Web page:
As has become the norm whenever the President embarks on a business trip, Cabinet is happy with the recent Eurasian trip. According to a briefing after the Cabinet meeting on 29th January 2019, the President’s trip was very fruitful, and went a long way in unlocking new avenues in mining, tourism, agriculture, energy, transport logistics, education, health and technological innovation. President Emmerson Mnangagwa visited Russia, Belarus, Azerbaijan and Kazakhstan. Unfortunately, what we have now are only Memoranda of Understanding (MoUs). As usual, Zimbabweans are keenly awaiting those to be transformed into viable projects which will alleviate our current challenges.


In Russia, an MoU was signed between Africa Export – Import Bank and Great Dyke Investments on the Darwendale Platinum Group Metals Project. Another MoU was signed between Great Dyke Investments and the African Finance Corporation on the same platinum mining project. The government of Zimbabwe and Great Dyke Investments also signed agreements on the provision of US$300 million to kick start the platinum project in June 2019. Full scale mining is set to start in 2021. The two parties further signed an agreement for provision of US$30 million for equipment for gold mining centres and small scale miners. The disbursement of these funds will start in February 2019. Other MoUs were signed with Uralchem JSC in fertiliser production and with the Chamber of Commerce and Industry of the Russian Federation as well as the Moscow Chamber of Commerce. Further details on these MoUs were not divulged. At this point, ordinary Zimbabweans will eagerly await February 2019 which is closest milestone when the US$30 million is set to commence being drawn down. From then onwards, citizens will be able to trust government again.


With Belarus reportedly offering to help Zimbabwe in the area of transport, an initial 500 buses are set to be offered to Zimbabwe. If this deal comes to fruition, this will be a welcome development for the millions of commuters who have to rely on ZUPCO and the few combis that are operating after fuel price increases threatened to cripple the industry. Other MoUs were signed between the Ministry of Foreign Affairs and International Trade and the Belarusian Ministry of Foreign Affairs on political consultations. In addition, MoUs were signed in mutual legal assistance in civil and commercial matters, agriculture, cooperation in higher and tertiary education, technology and innovation and science among others. Again, time will tell if anything concrete will come out of these agreements. For the people of Zimbabwe, it looks like we have walked this road before. Many agreements have been signed since President Mnangagwa took office in November 2017, but, most of these went cold.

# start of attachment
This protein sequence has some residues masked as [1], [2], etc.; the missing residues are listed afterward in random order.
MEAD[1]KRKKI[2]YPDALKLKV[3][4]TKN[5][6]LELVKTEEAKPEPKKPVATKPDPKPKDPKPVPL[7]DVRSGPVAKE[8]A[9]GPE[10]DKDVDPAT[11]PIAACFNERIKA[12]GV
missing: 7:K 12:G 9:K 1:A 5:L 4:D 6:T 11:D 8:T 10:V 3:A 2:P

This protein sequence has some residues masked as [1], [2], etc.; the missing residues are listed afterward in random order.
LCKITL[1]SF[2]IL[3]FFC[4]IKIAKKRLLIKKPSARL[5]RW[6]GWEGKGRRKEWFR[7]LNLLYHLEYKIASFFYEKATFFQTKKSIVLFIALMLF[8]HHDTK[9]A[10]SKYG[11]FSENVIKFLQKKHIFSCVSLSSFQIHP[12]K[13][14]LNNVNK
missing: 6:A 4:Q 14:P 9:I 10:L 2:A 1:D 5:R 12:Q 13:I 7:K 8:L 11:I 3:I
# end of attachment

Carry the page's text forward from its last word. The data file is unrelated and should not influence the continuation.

According to the Cabinet briefing, Zimbabwe and Azerbaijan discussed and agreed on cooperation in areas of tourism (construction of hotels), tobacco and cotton processing and energy. In the area of energy, it is interesting to note that Azerbaijan has a petroleum company which is exporting to South Africa and has storage facilities in Mozambique. Zimbabwe could tap into this. Notably, this is just a start. We are still a long way from starting to see serious business being done with Azerbaijan. There is no short term benefit to be reaped from engagement in Azerbaijan. All the same, if this is to be followed up, it is a good starting point.

While many sceptics feel that this might be the last time that we will hear of these agreements, government thinks otherwise. For government, the trip unlocked a lot of doors and deals. On the other hand, the sceptics feel that the deals will die even before their birth. The problem is that the challenges facing the people of Zimbabwe need urgent answers. The Eurasian trip does not seem to have brought meaningful short term solutions. We continue to hope for the best.